previous next
[262] the franchise, until it was taken from free men of color a few years since, by our amended Constitution.

Continuing his review of the Chief Justice's assumptions, Judge Curtis says:

It has been often asserted that the Constitution was made exclusively by and for the white race. It has already been shown that, in five of the thirteen original States, colored persons then possessed the elective franchise, and were among those by whom the Constitution was ordained and established. If so, it is not true, in point of fact, that the Constitution was made exclusively by the white race. And that it was made exclusively for the white race is, in my opinion, not only an assumption not warranted by anything in the Constitution, but contradicted by its open declaration, that it was ordained and established by the people of the United States, for themselves and their posterity. And, as free colored persons were then citizens of at least five States, and so, in every sense, part of the people of the United States, they were among those for whom and whose posterity the Constitution was ordained and established.

Judge Curtis is not content with refuting the logic of the Chief Justice. He seizes the weapons of his antagonist and turns them against him with decided effect. Witness the following:

I do not deem it necessary to review at length the legislation of Congress having more or less bearing upon the citizenship of colored persons. It does not seem to me to have any considerable tendency to prove that it has been considered by the legislative department of the Government that no such persons are citizens of the United States. Undoubtedly, they have been debarred from the exercise of particular rights or privileges extended to white persons, but, I believe, always in terms which, by implication, admit that they may be citizens. Thus, the act of May 17, 1792, for the organization of the militia, directs the enrollment of every “ free, able-bodied, white male citizen.” An assumption that none but white persons are citizens, would be as inconsistent with the just import of this language, as that all citizens are able-bodied, or males.

So the act of February 28, 1803 (2 Stat. at Large, 205), to prevent the importation of certain persons into States, when, by the laws thereof, their admission is prohibited, in its first section forbids all masters of vessels to import or bring “ any negro, mulatto, or other person of color, not being a native, a citizen, or registered seaman of the United States,” etc., etc.

The acts of March 3, 1813, § 1 (2 Stat. at Large, 809), and March 1, 1817, § 3 (3 Stat. at Large, 351), concerning seamen, certainly imply that there may be persons of color, natives of the United States, who are not citizens of the United States. This implication is undoubtedly in accordance with the fact. For not only slaves, but free persons of color, born in some of the States, are not citizens. But there is nothing in these laws inconsistent with the citizenship of persons of color in others of the States, nor with their being citizens of the United States.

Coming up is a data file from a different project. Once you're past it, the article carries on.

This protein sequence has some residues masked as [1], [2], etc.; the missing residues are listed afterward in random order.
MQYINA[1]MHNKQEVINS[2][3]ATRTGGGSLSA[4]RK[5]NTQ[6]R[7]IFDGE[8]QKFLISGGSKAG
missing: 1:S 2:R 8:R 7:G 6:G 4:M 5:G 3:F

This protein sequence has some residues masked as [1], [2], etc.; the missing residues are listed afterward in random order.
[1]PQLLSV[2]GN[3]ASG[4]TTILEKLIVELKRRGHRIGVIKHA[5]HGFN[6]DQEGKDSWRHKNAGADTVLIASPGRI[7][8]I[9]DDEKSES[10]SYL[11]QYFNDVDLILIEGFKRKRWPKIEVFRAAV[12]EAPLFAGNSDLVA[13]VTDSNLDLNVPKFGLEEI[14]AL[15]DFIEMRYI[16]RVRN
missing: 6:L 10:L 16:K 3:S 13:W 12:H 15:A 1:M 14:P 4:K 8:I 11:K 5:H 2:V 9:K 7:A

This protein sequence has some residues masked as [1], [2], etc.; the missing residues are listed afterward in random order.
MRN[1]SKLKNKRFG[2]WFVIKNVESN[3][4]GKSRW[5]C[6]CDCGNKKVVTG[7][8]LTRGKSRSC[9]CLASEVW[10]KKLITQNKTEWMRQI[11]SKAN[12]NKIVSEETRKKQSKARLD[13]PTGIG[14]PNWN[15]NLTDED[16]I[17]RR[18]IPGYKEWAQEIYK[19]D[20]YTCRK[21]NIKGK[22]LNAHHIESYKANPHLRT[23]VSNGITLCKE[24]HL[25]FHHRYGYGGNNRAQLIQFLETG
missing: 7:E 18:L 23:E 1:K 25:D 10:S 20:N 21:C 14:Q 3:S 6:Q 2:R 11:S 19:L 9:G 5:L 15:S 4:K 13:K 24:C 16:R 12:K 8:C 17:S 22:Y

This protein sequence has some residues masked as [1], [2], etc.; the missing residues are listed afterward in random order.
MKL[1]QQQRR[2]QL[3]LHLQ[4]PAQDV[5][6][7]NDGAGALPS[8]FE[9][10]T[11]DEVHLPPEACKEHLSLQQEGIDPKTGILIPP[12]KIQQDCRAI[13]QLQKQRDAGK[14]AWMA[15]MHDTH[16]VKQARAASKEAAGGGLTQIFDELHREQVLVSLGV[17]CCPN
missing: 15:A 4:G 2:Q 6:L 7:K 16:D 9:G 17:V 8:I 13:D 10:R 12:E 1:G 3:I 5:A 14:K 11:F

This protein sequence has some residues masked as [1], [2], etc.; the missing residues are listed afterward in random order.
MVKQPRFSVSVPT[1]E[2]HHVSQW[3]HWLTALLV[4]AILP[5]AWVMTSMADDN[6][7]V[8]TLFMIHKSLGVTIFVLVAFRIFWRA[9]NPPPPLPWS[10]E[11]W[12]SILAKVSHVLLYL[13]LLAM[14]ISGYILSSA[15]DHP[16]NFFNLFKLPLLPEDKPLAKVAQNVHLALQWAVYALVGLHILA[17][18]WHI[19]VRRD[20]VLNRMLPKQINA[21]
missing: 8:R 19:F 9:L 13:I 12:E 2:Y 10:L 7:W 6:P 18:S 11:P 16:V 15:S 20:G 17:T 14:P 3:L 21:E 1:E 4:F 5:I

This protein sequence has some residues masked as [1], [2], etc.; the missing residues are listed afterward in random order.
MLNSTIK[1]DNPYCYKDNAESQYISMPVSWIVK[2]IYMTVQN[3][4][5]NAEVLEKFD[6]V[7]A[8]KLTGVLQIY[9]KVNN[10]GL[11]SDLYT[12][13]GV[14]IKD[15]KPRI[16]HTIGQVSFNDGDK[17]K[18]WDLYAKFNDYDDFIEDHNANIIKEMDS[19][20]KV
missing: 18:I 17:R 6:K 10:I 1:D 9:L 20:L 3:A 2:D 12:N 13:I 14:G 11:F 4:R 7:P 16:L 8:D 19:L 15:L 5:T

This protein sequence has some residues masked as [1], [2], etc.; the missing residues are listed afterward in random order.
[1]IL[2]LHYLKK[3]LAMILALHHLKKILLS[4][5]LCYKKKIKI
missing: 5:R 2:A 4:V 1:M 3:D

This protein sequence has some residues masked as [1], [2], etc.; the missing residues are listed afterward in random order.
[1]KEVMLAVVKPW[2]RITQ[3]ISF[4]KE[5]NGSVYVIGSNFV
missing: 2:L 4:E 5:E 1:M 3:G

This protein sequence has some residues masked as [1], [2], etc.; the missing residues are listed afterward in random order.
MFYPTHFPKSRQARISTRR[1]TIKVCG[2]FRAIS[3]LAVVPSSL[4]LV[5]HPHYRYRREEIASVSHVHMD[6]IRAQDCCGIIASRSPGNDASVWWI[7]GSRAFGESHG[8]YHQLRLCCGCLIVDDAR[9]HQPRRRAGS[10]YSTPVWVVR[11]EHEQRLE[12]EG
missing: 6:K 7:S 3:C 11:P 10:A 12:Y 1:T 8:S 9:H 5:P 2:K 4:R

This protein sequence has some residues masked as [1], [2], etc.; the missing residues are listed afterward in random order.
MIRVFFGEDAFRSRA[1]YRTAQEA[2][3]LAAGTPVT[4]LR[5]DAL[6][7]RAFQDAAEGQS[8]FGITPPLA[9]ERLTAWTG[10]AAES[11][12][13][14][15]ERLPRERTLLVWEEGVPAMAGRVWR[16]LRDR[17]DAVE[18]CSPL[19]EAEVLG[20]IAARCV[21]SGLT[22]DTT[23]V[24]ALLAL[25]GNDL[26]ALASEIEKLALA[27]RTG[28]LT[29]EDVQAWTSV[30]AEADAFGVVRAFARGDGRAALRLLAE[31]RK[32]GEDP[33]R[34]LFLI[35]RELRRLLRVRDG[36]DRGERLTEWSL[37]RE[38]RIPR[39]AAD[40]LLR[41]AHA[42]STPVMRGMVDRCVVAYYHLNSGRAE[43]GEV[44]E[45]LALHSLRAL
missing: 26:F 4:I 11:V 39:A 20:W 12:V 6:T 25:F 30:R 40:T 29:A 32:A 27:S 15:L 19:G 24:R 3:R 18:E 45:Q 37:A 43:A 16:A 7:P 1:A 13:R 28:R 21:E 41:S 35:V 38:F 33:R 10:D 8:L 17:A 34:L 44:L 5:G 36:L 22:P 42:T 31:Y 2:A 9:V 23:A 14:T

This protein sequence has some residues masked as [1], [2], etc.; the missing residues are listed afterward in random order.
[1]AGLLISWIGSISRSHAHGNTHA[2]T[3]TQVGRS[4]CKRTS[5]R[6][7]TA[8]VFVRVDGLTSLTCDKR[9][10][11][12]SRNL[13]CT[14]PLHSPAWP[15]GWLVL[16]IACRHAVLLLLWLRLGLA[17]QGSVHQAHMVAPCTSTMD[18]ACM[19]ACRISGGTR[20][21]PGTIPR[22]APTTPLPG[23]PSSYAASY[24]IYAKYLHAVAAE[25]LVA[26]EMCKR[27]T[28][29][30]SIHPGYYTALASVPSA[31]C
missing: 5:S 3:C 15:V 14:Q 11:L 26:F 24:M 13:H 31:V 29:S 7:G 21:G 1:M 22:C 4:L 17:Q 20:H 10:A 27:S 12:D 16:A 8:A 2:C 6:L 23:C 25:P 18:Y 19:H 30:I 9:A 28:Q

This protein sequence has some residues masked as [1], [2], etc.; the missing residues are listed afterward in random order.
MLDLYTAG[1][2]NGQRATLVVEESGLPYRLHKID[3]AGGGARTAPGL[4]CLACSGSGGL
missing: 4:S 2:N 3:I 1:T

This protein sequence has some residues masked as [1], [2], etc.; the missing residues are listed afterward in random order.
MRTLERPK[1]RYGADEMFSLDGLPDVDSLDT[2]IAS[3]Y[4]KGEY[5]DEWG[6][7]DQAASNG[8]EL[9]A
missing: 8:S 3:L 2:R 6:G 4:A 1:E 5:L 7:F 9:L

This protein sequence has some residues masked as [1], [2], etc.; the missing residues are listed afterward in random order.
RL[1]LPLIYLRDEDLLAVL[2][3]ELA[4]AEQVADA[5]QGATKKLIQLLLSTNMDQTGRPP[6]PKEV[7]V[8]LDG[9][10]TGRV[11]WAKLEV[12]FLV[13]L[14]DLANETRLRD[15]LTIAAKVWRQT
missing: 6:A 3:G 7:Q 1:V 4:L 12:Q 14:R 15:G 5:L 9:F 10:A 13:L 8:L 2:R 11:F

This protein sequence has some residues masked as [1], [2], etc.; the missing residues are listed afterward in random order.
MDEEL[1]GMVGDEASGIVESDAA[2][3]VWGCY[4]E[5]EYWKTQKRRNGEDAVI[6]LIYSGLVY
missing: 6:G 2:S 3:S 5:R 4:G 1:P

Whether much or little weight should be attached to the particular phraseology of these and other laws, which were not passed with any direct reference to the subject, I consider their tendency to be, as already indicated, to show that, in the apprehension of their framers, color was not a necessary qualification for citizenship. It would be strange, if laws were found on our statute-book to that effect, when, by solemn treaties, large bodies of Mexican and North American Indians, as well as free colored persons of Louisiana, have been admitted to citizenship of the United States.

Mr. Curtis cites with effect the action of Congress in 1821 on the admission of Missouri, whereby that State was constrained to abandon and repudiate her attempt to prohibit the settlement of free negroes and mulattoes within her borders ;1 whereof he says:

It is true, that neither this legislative declaration, nor anything in the Constitution or laws of Missouri, could confer or take away any privilege or immunity granted by the Constitution. But it is also true that it expresses the then conviction of the legislative power of the United States, that free negroes, as citizens of some of the States, might be entitled to the privileges and immunities of citizens in all the States.

He sums up his conclusions as to

1 See page 80 of this work.

Creative Commons License
This work is licensed under a Creative Commons Attribution-ShareAlike 3.0 United States License.

An XML version of this text is available for download, with the additional restriction that you offer Perseus any modifications you make. Perseus provides credit for all accepted changes, storing new additions in a versioning system.

hide Places (automatically extracted)

View a map of the most frequently mentioned places in this document.

Sort places alphabetically, as they appear on the page, by frequency
Click on a place to search for it in this document.
United States (United States) (9)
Missouri (Missouri, United States) (2)
Mexico (Mexico) (1)
Louisiana (Louisiana, United States) (1)

Download Pleiades ancient places geospacial dataset for this text.

hide People (automatically extracted)
Sort people alphabetically, as they appear on the page, by frequency
Click on a person to search for him/her in this document.
Benjamin R. Curtis (3)
North American Indians (1)
hide Dates (automatically extracted)
Sort dates alphabetically, as they appear on the page, by frequency
Click on a date to search for it in this document.
1821 AD (1)
March 1st, 1817 AD (1)
March 3rd, 1813 AD (1)
February 28th, 1803 AD (1)
May 17th, 1792 AD (1)
hide Display Preferences
Greek Display:
Arabic Display:
View by Default:
Browse Bar: